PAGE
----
Laura Bush thought it might be nice to have a little party at the White House for some poets, but the invited writers bit back, insisting on turning the day into a protest against the war against Iraq. Voilá, no poet party, and poor Mrs. Bush probably won't be allowed to throw as much as a potluck until after the new tenants of 1600 Pennsylvania have decided whether they want flat or eggshell paint.
In these parts, of course, we encourage that sort of behavior -- rowdy poets being our idea of a party. Which brings us to the Lysistrata Project, a global act of war resistance seductively clothed in comedy and scheduled for March 3. Lysistrata, if you haven't been keeping up with your Aristophanes, was a Greek woman who came up with a novel way to end the Peloponnesian War. She and a bunch of her homegirls dressed up and took over the treasury, and refused to come out -- or put out -- until their husbands agreed to stop fighting. On Monday, theater artists representing 37 countries will stage more than 400 idiosyncratic readings of this classic Greek comedy, in an event touted by organizers as "the first ever worldwide theater event for peace." Many of the readings are free; the ones that sell tickets will give the money to such organizations as Amnesty International and the International Red Cross.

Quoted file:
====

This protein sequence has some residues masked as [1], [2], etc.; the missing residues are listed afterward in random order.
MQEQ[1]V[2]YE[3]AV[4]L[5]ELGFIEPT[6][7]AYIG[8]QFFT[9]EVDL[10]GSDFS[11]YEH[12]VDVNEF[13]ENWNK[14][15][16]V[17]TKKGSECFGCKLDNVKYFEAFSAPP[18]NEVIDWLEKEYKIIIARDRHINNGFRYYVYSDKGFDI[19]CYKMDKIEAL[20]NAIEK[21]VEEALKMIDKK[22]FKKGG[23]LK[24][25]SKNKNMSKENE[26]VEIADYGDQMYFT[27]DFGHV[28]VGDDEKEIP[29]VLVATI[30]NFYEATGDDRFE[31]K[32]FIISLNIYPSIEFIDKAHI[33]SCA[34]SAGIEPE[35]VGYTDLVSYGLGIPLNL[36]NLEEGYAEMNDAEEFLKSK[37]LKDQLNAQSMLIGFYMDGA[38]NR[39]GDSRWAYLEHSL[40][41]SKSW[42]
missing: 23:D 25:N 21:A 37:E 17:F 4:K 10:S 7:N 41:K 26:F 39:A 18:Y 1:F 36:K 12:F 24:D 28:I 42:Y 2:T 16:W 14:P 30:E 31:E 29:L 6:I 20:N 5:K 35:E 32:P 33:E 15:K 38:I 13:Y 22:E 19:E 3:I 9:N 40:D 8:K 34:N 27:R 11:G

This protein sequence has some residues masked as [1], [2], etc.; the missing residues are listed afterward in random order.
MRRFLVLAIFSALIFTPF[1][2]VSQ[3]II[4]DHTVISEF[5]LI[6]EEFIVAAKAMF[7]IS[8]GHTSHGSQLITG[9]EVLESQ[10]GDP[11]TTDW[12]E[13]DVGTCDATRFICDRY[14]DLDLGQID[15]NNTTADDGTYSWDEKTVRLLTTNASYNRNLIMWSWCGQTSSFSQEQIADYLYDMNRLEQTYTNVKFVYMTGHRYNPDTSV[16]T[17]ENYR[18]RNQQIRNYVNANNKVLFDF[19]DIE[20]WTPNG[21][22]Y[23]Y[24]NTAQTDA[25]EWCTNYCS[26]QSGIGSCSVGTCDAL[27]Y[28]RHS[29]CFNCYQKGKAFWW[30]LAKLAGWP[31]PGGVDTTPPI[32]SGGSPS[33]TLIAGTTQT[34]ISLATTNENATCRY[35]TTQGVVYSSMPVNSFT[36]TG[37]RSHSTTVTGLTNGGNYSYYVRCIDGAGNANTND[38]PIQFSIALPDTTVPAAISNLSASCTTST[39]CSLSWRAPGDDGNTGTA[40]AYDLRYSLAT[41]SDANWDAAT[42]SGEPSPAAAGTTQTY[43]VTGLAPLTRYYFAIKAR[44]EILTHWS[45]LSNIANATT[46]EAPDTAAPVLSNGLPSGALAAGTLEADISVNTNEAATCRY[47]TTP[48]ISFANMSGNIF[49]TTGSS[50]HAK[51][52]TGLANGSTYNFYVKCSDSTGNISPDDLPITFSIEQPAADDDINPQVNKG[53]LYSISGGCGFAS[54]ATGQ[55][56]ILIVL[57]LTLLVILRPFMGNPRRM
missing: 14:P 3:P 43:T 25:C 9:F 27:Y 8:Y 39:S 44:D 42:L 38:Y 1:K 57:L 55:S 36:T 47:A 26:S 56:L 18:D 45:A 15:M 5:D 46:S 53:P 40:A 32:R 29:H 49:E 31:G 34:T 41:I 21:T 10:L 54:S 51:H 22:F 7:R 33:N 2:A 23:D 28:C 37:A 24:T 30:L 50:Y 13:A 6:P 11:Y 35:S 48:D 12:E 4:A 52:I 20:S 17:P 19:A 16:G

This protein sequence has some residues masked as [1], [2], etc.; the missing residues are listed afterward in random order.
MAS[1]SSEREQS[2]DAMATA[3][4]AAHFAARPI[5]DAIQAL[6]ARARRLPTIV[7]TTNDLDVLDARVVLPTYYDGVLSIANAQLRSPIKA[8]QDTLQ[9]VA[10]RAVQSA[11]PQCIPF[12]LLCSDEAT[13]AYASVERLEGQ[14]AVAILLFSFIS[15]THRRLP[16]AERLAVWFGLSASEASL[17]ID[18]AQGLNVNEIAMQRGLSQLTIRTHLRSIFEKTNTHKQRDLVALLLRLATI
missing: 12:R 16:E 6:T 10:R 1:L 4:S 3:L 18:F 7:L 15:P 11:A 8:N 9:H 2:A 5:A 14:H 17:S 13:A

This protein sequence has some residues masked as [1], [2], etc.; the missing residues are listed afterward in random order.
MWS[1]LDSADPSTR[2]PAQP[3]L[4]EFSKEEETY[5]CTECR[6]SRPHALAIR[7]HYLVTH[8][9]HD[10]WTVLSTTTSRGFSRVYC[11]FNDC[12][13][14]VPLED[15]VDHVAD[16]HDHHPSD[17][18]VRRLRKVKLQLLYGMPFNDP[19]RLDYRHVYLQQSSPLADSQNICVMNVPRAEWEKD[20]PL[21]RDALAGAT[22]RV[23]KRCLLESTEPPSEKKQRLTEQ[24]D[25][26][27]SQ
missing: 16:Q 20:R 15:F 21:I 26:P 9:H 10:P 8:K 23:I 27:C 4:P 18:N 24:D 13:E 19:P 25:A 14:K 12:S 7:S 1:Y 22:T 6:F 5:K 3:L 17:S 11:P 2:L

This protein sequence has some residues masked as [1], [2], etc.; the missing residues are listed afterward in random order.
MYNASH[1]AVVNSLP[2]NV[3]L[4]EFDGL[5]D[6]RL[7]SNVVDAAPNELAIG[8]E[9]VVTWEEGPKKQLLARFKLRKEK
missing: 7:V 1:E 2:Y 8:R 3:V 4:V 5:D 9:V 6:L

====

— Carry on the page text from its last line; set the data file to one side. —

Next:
Around the bay, there are ten events scheduled, including a "Lysistrata Cabaret" with East Bay-based Emerald Rain Theater in attendance at the Magic Theater. On this side of the bridge, the two big events are a free reading on the steps of Oakland City Hall at noon, and performances on the Berkeley Rep's Roda stage at 6:30 and 9:00 p.m. Tickets to the Rep event can be had for $20 from Frantix, 1-866-372-6849. For more information about any of the local events, visit www.lysistratabayarea.com.
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